A new book, a romance in fact, with a deaf character was recently brought to my attention. I found it at my library so I picked it up (more on this later) and started reading.

By page seven I had thrown the book on my bed in disgust.

Without pointing to the specific book and author, because that’s not my intent here, let me share a few facts: 1) the deaf character was not identified as deaf when first speaking. 2) the deaf character lipreads almost perfectly. 3) the deaf character feels bad when others struggle to communicate with them.

None of the above are realistic. Add to that, the deaf character is sweet and innocent and perfectly content to live in their little deaf bubble without full access to communication.

Did the author do any research? Heck, the deaf character is signing while speaking, a nearly impossible task as the two languages have different grammar structures. The author even referenced some sign, and as far as I can tell, completely invented the motion.

This is all before chapter two.

And here’s the part that absolutely kills me: this book is readily available at a library. It’s published by a Big Five publisher. This book, with its wholly inaccurate portrayal is given a prime spot to be shared. Because in publishing no one stops and questions authors on their diverse material. Because in publishing some authors don’t take the time to do their homework and care about accurate portrayal.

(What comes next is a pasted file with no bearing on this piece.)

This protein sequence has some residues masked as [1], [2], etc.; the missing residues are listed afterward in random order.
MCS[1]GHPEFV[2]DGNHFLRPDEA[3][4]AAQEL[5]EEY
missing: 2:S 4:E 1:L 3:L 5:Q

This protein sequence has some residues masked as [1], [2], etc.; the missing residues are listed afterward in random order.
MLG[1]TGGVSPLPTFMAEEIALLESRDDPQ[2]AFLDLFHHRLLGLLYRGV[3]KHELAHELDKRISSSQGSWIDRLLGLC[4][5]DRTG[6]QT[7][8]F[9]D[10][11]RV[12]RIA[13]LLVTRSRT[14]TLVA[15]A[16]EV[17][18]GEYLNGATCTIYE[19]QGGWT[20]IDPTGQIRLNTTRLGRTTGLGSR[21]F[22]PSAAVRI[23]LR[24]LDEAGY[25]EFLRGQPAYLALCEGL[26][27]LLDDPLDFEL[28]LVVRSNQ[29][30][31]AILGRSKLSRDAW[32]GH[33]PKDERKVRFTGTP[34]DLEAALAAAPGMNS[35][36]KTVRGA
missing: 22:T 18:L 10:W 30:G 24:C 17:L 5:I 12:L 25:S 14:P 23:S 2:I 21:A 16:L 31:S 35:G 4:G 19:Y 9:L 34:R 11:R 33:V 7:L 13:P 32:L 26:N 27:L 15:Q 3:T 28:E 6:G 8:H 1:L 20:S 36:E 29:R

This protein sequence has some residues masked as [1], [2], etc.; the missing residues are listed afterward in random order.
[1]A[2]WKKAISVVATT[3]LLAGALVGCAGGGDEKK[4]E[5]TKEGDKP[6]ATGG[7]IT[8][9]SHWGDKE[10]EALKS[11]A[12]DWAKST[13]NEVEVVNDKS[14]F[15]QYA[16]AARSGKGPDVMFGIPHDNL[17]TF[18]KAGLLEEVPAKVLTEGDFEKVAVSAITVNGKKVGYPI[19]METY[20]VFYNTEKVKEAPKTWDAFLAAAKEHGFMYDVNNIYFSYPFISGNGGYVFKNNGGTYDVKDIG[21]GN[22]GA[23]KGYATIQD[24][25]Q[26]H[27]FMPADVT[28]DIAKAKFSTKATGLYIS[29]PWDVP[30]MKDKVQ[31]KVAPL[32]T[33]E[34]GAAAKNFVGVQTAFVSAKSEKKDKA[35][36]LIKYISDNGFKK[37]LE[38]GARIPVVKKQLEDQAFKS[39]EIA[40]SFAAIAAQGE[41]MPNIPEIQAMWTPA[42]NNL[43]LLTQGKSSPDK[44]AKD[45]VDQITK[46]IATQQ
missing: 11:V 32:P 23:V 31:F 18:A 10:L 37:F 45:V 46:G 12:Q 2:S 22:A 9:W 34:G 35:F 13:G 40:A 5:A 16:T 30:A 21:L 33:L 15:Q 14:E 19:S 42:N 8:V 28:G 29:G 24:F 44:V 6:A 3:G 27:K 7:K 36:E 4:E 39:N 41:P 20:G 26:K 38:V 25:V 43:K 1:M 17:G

Because this book helps continue the misassumption the world at large has about hearing loss.

A book like this makes my life harder. It continues to allow people to think I can understand them, or should understand them. It doesn’t give me respect for being a strong person. It doesn’t acknowledge my needs and educate.

It fails.

This book lays next to me as I type and I’m going to try and read more, maybe the deaf character’s POV will change my mind? (First paragraph is a screaming no) Maybe somewhere along the way it will redeem itself.

This has got to stop! Not just with hearing loss, with all marginalized groups. Authors everywhere enjoy writing about people different from them. Great! But don’t think that someone else is going to catch you if you mess up. This is on you. This is your job.

This book I have borrowed? It should be a comedic romance. Yet my blood is boiling and my stomach churning. There is nothing fun or romantic about this.